One day, I was leaving the school late after Chemistry study class. Everyone else at the study class was well gone, because I’d stayed even later to talk to Miss Fletcher, one of the teachers. I came round the corner of the Sports Hall and found Louise Spriggs, sobbing and trying to pick up her glasses, the frames having been snapped into several pieces. Her bag had been emptied out and her things scattered around. Trampled into the mud. Wrecked. She was also holding her wrist, making the retrieval of the glasses extra difficult.
I’d never spoken to her while it was just the two of us. I picked up some of the pieces and tried to help mend her glasses but it was useless. I don’t think she knew who I was. I didn’t want to touch her and I felt helpless, like a bystander. ‘Spencer?’ I said, and she just nodded.
Just then, coming out of the Sports Hall after using the gym, Graham Torrance strode straight up to us. Now, Graham wasn’t Louise’s pal or anything, but surveying the wreckage of her school life and noticing she’d had her arm hurt, not to mention her ruined glasses, he quietly confirmed the identity of her attacker as I had. Standing there in the fading light, I perfectly recall the intensity of his gaze and his bunched jaw muscles as he approached us. He seemed even bigger than usual. ‘Do you want me to sort him out?’ he asked Louise, dropping his kit bag near my feet. The zip hadn’t been fastened properly, and I remember looking into it.
‘W-what do you mean?’ stammered Louise. ‘What could you do?’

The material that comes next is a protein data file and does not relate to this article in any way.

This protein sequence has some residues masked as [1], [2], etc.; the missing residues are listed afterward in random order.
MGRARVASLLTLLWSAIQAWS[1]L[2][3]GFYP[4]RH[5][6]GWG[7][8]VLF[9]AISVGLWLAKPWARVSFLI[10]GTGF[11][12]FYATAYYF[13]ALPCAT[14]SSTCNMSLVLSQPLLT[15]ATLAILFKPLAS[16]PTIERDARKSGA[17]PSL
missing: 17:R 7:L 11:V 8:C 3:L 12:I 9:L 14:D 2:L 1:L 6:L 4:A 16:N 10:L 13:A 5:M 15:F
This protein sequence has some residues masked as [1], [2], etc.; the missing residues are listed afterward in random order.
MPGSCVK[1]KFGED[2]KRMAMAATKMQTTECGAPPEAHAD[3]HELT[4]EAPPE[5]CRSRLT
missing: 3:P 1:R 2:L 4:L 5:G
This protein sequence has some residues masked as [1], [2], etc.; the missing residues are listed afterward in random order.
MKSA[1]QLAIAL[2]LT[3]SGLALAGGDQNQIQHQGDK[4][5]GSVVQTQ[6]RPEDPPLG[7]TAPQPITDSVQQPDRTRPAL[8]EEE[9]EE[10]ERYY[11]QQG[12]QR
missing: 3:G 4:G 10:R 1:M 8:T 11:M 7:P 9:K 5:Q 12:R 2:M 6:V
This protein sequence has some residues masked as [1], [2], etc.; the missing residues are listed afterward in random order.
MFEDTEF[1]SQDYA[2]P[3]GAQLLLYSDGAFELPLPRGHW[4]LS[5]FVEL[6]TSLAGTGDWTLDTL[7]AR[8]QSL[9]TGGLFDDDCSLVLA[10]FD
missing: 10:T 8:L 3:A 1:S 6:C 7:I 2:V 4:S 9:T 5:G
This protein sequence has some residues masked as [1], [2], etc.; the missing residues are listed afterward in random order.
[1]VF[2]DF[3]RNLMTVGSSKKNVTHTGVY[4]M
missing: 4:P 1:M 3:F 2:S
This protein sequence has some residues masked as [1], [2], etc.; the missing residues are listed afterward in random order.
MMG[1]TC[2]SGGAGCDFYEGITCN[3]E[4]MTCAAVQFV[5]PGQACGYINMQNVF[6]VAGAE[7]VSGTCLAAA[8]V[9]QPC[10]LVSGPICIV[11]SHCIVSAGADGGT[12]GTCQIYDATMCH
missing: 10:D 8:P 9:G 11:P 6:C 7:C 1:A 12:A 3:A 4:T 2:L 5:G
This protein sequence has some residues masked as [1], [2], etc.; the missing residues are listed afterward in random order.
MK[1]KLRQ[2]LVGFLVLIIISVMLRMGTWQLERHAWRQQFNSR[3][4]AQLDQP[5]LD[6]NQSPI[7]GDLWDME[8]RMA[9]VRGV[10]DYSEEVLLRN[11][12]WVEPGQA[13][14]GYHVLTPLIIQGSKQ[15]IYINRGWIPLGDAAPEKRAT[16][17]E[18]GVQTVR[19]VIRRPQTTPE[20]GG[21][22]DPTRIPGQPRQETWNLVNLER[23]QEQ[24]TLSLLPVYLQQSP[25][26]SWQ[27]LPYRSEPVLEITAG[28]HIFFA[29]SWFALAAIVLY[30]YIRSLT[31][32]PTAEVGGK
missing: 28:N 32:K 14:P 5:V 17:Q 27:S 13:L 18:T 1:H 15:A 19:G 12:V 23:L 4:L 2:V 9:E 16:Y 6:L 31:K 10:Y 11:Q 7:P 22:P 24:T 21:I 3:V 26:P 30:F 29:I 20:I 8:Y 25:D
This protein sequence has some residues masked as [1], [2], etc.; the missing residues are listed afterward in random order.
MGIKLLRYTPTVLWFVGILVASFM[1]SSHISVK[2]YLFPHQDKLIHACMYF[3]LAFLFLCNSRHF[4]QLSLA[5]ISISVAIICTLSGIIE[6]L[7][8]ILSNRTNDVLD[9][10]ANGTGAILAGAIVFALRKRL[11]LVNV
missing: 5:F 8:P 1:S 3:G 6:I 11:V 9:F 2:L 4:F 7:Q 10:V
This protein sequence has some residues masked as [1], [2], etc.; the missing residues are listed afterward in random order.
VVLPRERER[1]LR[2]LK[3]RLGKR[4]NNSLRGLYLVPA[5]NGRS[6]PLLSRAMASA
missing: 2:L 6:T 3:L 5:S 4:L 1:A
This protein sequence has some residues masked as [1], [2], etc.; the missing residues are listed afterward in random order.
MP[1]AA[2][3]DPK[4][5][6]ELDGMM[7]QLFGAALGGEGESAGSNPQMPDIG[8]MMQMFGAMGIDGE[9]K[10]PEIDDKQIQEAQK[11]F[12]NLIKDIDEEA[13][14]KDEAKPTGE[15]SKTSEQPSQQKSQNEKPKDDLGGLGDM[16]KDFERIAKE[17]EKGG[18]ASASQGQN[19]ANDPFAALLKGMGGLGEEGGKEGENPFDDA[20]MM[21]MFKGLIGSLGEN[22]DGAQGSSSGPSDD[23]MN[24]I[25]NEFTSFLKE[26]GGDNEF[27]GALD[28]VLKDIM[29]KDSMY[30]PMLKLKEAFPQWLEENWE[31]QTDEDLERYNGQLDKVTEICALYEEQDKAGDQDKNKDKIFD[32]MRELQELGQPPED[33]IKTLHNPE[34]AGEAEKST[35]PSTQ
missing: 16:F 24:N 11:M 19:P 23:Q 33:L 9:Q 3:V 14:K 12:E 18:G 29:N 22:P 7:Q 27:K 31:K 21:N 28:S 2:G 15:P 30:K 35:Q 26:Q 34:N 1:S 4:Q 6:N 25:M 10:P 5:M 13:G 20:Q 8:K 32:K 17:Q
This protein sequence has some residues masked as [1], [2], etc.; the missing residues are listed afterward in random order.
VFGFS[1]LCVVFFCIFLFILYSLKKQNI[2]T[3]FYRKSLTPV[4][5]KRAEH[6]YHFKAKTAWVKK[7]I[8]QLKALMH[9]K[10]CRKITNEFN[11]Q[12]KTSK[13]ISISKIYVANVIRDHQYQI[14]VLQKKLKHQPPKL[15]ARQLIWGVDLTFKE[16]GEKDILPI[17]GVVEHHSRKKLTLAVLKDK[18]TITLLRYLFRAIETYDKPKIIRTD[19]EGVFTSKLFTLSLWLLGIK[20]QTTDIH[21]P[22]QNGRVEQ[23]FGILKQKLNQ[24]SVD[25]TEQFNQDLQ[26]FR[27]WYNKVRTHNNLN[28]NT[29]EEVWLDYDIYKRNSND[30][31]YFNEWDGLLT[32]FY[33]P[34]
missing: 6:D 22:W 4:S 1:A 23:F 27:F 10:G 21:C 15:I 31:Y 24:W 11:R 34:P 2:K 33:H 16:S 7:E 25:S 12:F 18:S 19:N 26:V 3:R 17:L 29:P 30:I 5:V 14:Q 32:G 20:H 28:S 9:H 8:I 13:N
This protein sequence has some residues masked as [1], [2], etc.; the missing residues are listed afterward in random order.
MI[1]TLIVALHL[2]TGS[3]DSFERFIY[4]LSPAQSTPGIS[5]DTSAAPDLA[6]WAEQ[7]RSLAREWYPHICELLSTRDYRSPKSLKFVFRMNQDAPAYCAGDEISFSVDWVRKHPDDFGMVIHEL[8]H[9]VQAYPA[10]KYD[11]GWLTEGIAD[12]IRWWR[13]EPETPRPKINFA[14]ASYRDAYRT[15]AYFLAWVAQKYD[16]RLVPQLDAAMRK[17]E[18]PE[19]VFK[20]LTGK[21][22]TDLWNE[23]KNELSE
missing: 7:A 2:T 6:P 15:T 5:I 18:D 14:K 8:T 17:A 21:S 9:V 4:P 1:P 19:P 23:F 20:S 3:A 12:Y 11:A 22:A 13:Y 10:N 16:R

Graham nodded grimly to himself, jaw muscles working away. In his bag, I’d glimpsed a pair of bright red gloves. I took a few steps away.
‘You name it, love. You name it.’
If naming gives me power,
I pass that power to you,
For whom the name is more than any meaning in the thing
That, in our nouns, may run or hunt or grow or feed
(But who knows how it calls these to itself).
Words may seem beginnings ,
And a Word create a world-
Of dreams and love and countless images of peace...
And yet we know a name is just a name-
For goodness knows that roses smell, as Juliet said, the same
By any name that humans may desire.
For sure, the ones who would dispute the names
For what a thing should be
-A country bounded, claimed by several lands-
May, in their lack of care, create a war :
“Let’s use OUR language, change the native word”
(Create a new mistake to bring us wealth,
Make shabby all our hopes , with grasping wordless rule) ,
And so doing, twist the notion of sweet life,
For only hearts may plumb
That depth no names may net...
And so, my friend indeed, I give to you
That power ...
That power I thus renounce to take your hand.
I trust you use it only for delight-
Creation’s friend, when names enhance the light...